Verse > Anthologies > T. H. Ward, ed. > The English Poets > Vol. II. Ben Jonson to Dryden
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Thomas Humphry Ward, ed.  The English Poets.  1880–1918.
Vol. II. The Seventeenth Century: Ben Jonson to Dryden
 
The Protestation
By Thomas Carew (1595?–1639?)
 
NO more shall meads be decked with flowers,
Nor sweetness dwell in rosy bowers,
Nor greenest buds on branches spring,
Nor warbling birds delight to sing,
Nor April violets paint the grove,        5
If I forsake my Celia’s love.
 
The fish shall in the ocean burn,
And fountains sweet shall bitter turn,
The humble oak no flood shall know
When floods shall highest hills o’erflow,        10
Black Lethe shall oblivion leave,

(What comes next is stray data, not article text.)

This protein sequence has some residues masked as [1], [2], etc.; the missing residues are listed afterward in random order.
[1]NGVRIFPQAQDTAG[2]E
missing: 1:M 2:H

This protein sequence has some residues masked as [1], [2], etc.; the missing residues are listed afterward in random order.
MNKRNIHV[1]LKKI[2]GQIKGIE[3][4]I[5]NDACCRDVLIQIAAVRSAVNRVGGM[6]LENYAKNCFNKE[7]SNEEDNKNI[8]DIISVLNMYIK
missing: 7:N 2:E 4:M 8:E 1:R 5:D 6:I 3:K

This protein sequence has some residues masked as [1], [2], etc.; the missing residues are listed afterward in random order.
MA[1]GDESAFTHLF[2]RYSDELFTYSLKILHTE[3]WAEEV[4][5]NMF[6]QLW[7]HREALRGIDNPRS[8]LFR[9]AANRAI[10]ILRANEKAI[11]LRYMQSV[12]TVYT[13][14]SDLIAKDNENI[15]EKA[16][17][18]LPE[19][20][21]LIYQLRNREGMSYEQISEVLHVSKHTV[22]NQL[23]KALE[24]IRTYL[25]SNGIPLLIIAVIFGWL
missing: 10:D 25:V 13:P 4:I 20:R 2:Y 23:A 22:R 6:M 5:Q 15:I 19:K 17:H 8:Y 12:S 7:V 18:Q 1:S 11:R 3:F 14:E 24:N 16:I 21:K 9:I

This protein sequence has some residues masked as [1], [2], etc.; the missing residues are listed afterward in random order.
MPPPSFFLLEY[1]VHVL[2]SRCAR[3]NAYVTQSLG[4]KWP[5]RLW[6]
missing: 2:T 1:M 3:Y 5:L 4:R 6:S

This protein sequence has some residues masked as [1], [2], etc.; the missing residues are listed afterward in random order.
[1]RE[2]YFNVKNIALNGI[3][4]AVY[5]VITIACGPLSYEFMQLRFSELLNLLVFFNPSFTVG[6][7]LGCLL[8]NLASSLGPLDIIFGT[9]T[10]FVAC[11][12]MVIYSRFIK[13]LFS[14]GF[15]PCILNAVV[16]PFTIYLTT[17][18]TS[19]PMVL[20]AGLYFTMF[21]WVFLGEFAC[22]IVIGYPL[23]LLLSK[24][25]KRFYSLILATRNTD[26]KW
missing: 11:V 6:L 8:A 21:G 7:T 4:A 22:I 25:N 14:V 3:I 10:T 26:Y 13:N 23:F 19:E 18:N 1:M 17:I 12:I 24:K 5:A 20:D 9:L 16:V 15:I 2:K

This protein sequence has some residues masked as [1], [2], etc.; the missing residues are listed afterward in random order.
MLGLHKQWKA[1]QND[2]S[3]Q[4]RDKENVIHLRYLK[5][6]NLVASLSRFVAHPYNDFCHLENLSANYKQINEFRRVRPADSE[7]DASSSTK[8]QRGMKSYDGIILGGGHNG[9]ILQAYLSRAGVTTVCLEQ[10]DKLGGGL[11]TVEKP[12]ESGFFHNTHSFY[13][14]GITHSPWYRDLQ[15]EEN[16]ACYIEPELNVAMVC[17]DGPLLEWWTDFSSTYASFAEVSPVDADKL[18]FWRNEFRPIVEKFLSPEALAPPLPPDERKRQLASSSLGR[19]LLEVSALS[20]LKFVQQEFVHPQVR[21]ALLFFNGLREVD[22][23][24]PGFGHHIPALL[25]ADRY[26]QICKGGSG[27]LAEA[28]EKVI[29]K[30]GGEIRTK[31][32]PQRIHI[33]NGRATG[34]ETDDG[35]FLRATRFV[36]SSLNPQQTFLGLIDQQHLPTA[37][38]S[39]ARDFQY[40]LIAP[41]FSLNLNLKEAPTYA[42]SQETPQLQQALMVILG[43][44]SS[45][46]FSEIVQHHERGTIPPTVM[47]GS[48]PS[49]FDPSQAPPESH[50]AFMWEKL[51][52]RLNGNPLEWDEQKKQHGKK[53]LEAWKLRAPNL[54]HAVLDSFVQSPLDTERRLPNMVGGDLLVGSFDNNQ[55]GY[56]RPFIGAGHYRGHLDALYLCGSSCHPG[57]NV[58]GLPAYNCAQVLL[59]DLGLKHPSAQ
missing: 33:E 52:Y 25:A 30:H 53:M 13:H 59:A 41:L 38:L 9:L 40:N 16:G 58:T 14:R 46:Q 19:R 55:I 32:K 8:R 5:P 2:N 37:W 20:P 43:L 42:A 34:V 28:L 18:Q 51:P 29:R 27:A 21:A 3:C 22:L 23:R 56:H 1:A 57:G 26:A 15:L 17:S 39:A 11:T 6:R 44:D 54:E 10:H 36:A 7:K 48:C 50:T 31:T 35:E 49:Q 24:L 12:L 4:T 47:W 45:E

If ere my Celia I deceive.
 
Love shall his bow and shaft lay by,
And Venus’ doves want wings to fly,
The Sun refuse to show his light,        15
And day shall then be turned to night,
And in that night no star appear,
If once I leave my Celia dear.
 
Love shall no more inhabit earth,
Nor lovers more shall love for worth,        20
Nor joy above in heaven dwell,
Nor pain torment poor souls in hell,
Grim death no more shall horrid prove,
If ere I leave bright Celia’s love.
 
 
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